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Right down the line
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elw0214
I agreed with the bio writer up until he compared Jerry Rafferty's pitch perfect vocals to that of Paul McCartney's! Really? I have never heard Jerry Rafferty SCREAM and strain to hit notes that were out of his range. There is absolutely no comparison. That's just wrong.
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david1955lay n e
I can dig the variety of all the fine tunes from the 60's - 70's- and beyond, that I can get into like it brings back many memories!
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I won't turn to someone else
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And it was you
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The brightest light that shines
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Love ...love ..love
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fot9ersfan
Never gets old!!!!
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tonedef1
To the people of the future who comment here and happen to read this: You are commenting on the Artist page for Gerry Rafferty, NOT on the actual song you're listening to. So if you comment 'Love this song' and don't mention the song name, no one will ever have any idea what song you're talking about.
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you never let me down baby Mike it's you right down the line mimi
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cherokeeprin c e s s 1 2 7
❤❤❤❤❤❤
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My God! This is a prime example of a beautiful song, powerful words and great message. Love it!
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lotusjen
One of the best songs ever!
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legis225
best song ever
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justinjenny4 9 5
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Good stuff!
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justinjenny4 9 5
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I didn't know Gerry had passed and I am so sad at this moment. This song in 1978 brings back special meanings in my life at that time! Sing it Gerry!!!!!
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I'm your northern star and will be yours forever and you will rock star my darling Mike your mimi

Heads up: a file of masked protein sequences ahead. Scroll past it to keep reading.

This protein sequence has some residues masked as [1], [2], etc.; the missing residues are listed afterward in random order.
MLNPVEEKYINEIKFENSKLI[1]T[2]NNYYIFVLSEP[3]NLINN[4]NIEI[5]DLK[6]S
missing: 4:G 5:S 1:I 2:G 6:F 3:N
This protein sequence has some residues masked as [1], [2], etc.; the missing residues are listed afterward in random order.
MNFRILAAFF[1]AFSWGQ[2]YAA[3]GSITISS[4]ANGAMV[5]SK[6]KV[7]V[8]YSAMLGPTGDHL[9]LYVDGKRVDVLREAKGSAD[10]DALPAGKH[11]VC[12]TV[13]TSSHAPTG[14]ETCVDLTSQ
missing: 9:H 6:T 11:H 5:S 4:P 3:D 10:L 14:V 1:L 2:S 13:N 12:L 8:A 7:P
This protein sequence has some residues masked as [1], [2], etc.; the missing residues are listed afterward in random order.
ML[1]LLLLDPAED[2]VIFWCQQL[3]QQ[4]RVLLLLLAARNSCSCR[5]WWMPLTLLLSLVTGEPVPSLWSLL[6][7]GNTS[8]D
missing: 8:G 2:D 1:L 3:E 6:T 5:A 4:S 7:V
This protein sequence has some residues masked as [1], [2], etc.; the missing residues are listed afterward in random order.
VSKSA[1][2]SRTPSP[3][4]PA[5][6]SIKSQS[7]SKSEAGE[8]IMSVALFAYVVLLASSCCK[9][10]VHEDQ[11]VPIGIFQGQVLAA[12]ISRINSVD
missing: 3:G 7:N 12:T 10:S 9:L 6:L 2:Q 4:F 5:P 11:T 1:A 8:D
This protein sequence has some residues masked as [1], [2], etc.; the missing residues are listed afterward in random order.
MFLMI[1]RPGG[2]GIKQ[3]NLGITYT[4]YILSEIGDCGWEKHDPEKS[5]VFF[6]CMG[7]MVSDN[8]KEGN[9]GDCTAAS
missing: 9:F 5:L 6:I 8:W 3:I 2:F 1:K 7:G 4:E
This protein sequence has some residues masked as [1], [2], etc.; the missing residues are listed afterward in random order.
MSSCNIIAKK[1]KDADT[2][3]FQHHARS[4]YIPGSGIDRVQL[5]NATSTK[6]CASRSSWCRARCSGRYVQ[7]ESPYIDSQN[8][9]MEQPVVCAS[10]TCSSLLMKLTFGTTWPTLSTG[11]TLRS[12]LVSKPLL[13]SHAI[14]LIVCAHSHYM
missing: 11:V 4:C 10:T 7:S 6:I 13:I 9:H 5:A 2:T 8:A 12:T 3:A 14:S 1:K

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kimready46
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Memories! Listening to this song back in my past as a teen in my Dad's auto body shop...remem b e r i n g how I loved the guitar in this 'another great song by Gerry Rafferty' ....what a tru BLESSING!
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justinjenny4 9 5
❤❤❤❤❤
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alexandraabe l l a 1 7
❤❤❤❤❤
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The brightest light that shines
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You've been constant as the northern star
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mysteriousst r a n g e r s 8 6
❤❤❤❤❤
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:):):):):)
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mysteriousst r a n g e r 5 4 5
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:):):):):):) : ) : ) : ) : ) : ) : ) : ) : )
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Had baker street with this on the flip side of a 45. So of course I had to dig deeper and enjoyed the trip.
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LOVING THIS SONG RIGHT HERE, THE RIGHT LIGHTING, THE RIGHT ALTERING PARTY FAVOR'S & THE RIGHT GROUP OF VERY, VERY, DISCREET FRIENDS, THE ONLY WAY THAT I'LL PARTY:):):) THATS HOW AWSOME MEMORIES ARE MADE, LOL, :):):):) NOW GO MAKE SOME MEMORIES
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amazing voice, great loss
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Still love it!
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Ultra Classic... They'll be listening to this in the 22nd century.
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alexandraabe l l a 1 7
❤❤❤❤❤
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sandymcleod1 7 5
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Great saxophone riff
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alexandraabe l l a 1 7
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Love it
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alexandraabe l l a 1 7
❤❤❤❤❤
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I'm trying I was crying. No more looking back on the right track! Watch me fly I won't even try. Lift me up my sweet I'll give you the treat of your life❤❤
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Songs dont get any better than this masterpiece.
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Thanks for great music...RIP Gerry
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Sooooo good!
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❤❤❤❤❤
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Any1 out there,,Durty Nellis,,Pala t i n e Ill.,,,1978, , a l w a y s on the jukebox